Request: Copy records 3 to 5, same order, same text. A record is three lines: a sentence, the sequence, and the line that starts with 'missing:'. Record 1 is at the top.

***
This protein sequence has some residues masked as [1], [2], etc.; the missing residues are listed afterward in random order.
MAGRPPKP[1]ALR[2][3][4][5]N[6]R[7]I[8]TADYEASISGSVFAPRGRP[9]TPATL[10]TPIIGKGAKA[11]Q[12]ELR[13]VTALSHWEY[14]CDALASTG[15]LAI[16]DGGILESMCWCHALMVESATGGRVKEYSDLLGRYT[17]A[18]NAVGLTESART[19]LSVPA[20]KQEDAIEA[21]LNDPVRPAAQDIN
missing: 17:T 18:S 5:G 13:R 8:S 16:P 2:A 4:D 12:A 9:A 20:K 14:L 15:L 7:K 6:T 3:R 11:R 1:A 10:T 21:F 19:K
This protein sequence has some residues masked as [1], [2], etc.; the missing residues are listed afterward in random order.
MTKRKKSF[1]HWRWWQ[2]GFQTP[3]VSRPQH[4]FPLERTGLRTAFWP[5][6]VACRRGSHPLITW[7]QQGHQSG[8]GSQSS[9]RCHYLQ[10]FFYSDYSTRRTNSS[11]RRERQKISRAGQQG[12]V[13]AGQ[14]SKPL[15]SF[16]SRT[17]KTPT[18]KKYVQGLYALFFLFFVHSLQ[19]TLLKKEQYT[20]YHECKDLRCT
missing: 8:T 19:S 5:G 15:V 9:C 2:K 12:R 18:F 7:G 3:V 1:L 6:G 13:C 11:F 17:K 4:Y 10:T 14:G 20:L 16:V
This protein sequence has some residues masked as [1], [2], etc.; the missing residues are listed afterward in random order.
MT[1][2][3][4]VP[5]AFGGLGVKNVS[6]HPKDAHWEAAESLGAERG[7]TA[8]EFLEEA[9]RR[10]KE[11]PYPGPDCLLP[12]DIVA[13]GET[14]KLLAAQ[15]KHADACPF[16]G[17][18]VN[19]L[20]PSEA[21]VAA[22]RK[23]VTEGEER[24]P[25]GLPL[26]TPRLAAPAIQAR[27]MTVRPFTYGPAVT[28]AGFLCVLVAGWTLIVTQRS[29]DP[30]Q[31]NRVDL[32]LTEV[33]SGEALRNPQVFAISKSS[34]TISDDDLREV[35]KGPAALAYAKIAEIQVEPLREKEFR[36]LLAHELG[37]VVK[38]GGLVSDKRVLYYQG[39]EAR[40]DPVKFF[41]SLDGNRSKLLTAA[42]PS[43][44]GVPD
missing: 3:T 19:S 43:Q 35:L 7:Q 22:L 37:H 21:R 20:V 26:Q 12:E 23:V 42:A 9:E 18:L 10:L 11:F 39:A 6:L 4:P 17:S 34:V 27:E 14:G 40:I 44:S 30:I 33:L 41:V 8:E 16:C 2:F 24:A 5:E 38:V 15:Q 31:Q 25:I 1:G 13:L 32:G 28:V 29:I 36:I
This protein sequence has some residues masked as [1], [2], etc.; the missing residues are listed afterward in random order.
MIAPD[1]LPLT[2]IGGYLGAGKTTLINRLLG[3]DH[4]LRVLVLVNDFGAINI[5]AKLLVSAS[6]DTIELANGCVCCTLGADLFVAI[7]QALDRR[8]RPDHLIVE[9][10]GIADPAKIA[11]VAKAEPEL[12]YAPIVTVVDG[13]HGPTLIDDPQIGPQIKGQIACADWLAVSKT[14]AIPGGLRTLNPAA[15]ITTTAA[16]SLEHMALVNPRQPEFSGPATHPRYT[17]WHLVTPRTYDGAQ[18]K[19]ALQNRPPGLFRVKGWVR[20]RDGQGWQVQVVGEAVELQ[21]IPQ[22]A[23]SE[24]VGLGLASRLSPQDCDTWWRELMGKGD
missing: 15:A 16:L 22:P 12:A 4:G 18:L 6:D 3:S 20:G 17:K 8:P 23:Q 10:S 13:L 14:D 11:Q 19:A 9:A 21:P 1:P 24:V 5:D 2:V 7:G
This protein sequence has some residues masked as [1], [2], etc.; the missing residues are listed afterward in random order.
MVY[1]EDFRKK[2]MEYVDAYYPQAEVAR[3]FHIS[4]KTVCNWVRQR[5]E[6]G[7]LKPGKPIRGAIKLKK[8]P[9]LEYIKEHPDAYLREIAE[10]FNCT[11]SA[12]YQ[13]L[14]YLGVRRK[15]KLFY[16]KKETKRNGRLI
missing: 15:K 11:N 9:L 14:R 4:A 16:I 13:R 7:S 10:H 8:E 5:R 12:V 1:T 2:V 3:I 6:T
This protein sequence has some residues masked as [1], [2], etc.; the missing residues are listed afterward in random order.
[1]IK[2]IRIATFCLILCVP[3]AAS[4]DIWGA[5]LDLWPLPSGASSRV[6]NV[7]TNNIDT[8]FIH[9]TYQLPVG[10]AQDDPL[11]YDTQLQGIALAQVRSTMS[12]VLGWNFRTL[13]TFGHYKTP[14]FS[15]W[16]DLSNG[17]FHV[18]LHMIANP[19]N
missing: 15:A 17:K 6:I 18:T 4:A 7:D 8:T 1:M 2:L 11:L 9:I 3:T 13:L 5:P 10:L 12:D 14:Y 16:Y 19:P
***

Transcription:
This protein sequence has some residues masked as [1], [2], etc.; the missing residues are listed afterward in random order.
MT[1][2][3][4]VP[5]AFGGLGVKNVS[6]HPKDAHWEAAESLGAERG[7]TA[8]EFLEEA[9]RR[10]KE[11]PYPGPDCLLP[12]DIVA[13]GET[14]KLLAAQ[15]KHADACPF[16]G[17][18]VN[19]L[20]PSEA[21]VAA[22]RK[23]VTEGEER[24]P[25]GLPL[26]TPRLAAPAIQAR[27]MTVRPFTYGPAVT[28]AGFLCVLVAGWTLIVTQRS[29]DP[30]Q[31]NRVDL[32]LTEV[33]SGEALRNPQVFAISKSS[34]TISDDDLREV[35]KGPAALAYAKIAEIQVEPLREKEFR[36]LLAHELG[37]VVK[38]GGLVSDKRVLYYQG[39]EAR[40]DPVKFF[41]SLDGNRSKLLTAA[42]PS[43][44]GVPD
missing: 3:T 19:S 43:Q 35:L 7:Q 22:L 37:H 21:R 20:V 26:Q 12:E 23:V 42:A 9:E 18:L 10:L 11:F 39:A 6:L 4:P 17:S 34:V 27:E 14:G 40:I 44:S 30:I 33:L 41:V 8:E 16:C 2:F 24:A 5:E 38:V 15:Q 31:Q 25:I 1:G 13:L 32:G 28:V 29:I 36:I
This protein sequence has some residues masked as [1], [2], etc.; the missing residues are listed afterward in random order.
MIAPD[1]LPLT[2]IGGYLGAGKTTLINRLLG[3]DH[4]LRVLVLVNDFGAINI[5]AKLLVSAS[6]DTIELANGCVCCTLGADLFVAI[7]QALDRR[8]RPDHLIVE[9][10]GIADPAKIA[11]VAKAEPEL[12]YAPIVTVVDG[13]HGPTLIDDPQIGPQIKGQIACADWLAVSKT[14]AIPGGLRTLNPAA[15]ITTTAA[16]SLEHMALVNPRQPEFSGPATHPRYT[17]WHLVTPRTYDGAQ[18]K[19]ALQNRPPGLFRVKGWVR[20]RDGQGWQVQVVGEAVELQ[21]IPQ[22]A[23]SE[24]VGLGLASRLSPQDCDTWWRELMGKGD
missing: 15:A 16:L 22:P 12:A 4:G 18:L 6:D 3:S 20:G 17:K 8:P 23:Q 10:S 13:L 14:D 11:Q 19:A 9:A 21:P 1:P 24:V 5:D 2:V 7:G
This protein sequence has some residues masked as [1], [2], etc.; the missing residues are listed afterward in random order.
MVY[1]EDFRKK[2]MEYVDAYYPQAEVAR[3]FHIS[4]KTVCNWVRQR[5]E[6]G[7]LKPGKPIRGAIKLKK[8]P[9]LEYIKEHPDAYLREIAE[10]FNCT[11]SA[12]YQ[13]L[14]YLGVRRK[15]KLFY[16]KKETKRNGRLI
missing: 15:K 11:N 9:L 14:R 4:A 16:I 13:R 7:S 10:H 8:E 5:R 12:V 1:T 2:V 3:I 6:T